The Snyders are a racing family, the youngest of which are rising stars, and it all started with a single day in a Formula Mazda
What started out as an outing at the Bob Bondurant School of High Performance Driving to get a racing license turned into a love affair that has blossomed into six Mazda or Mazda-powered race cars for a man and this three sons. And two of those sons were standing on the podium at the 2018 SCCA National Championship Runoffs.
William Snyder races a Pro Formula Mazda in Formula Atlantic. His oldest son, Wes, has raced a Spec Miata and now campaigns a Super Touring Lite MX-5. And 16-year-old twins Mark and Liam race Formula Enterprises and Formula Enterprises 2. Mark won the 2018 national championship in FE at Sonoma last October; Liam was runner-up to Flinn Lazier in FE2. That’s a lot to happen in the six years that William has been racing.
“I went to Bondurant to get my racing license,” William Snyder explains of how the love of Mazda race cars began. “On the last day, we got to drive the open-wheel cars, the Formula Mazdas. I loved the car because it’s raw, totally raw. There’s no power steering, there’s no traction control, there’s no power brakes. It’s just you, the car and God, and I love that feeling. So, I came back and bought one.”
Snyder bought the car from Moses Smith at Texas Autosports, who he also trained with. Soon after his oldest son got a Spec Miata. Then the twins started racing karts. But even long before they were racing cars, they were learning how to drive one and how to heel-and-toe in a Spec Miata. When they could get their SCCA licenses, they raced Formula Mazda and Spec Racer Ford, and that first year, 2017, the whole family raced at the Runoffs at Indianapolis Motor Speedway.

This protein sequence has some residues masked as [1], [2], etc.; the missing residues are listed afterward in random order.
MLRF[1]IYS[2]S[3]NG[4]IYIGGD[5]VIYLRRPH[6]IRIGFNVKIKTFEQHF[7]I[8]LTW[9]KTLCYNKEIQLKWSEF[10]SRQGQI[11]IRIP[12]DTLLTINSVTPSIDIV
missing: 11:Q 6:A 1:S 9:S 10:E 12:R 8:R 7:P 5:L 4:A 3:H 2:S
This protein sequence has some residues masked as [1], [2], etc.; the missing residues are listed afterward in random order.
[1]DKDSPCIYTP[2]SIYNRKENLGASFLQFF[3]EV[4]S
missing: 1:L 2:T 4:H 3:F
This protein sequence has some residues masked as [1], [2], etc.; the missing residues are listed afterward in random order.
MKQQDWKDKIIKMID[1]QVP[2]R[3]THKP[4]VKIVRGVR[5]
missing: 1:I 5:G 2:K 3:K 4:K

This year William and the twins plan to race at the Runoffs at VIRginia International Raceway. William intends to qualify in both FM and FA. Mark will continue in FE, and Liam in FE2. If it seems odd that they’re in different classes, when the conversion from FE to FE2 is reasonable and simple … well, it’s probably better that way.
“I keep them separated because they have a tendency to race each other instead of anybody else, and that includes taking each other out,” the elder Snyder explains. “When they got their first shifter karts in 2015, the first time out, they took each other out. They’re learning. They don’t like to compete against each other, but they are fiercely competitive. And they work hard at it.”
Oldest son Wes is in college and only races a few times per year to keep his competition license current. Mark and Liam, though, will race six to eight weekends before the Runoffs. In between, they’ll be making straight As in school – no As, no racing, Snyder says – as well as participating in scuba diving and skiing. Liam plays in a jazz band as well, and Mark is into robotics competition. Both are headed to college to study engineering – they built a rolling tank when their father gave them a welder at age 13 and have modified old karts with lawnmower wheels and paintball guns for weekend fun – but futures as race car drivers are certainly entertained.
Of course, Mazda and its scholarship may make that possibility more likely. In the meantime, the Snyders will be enjoying the support that Mazda Motorsports gives all of its racers.
“We appreciate Mazda,” says Snyder. “Mazda is a big supporter of racing, and we’re really grateful. [Mark and Liam] have won some prize money, but we love all the support we get from Mazda. They’re at the Majors races, and whenever we’ve had a problem, they’re always there to help.”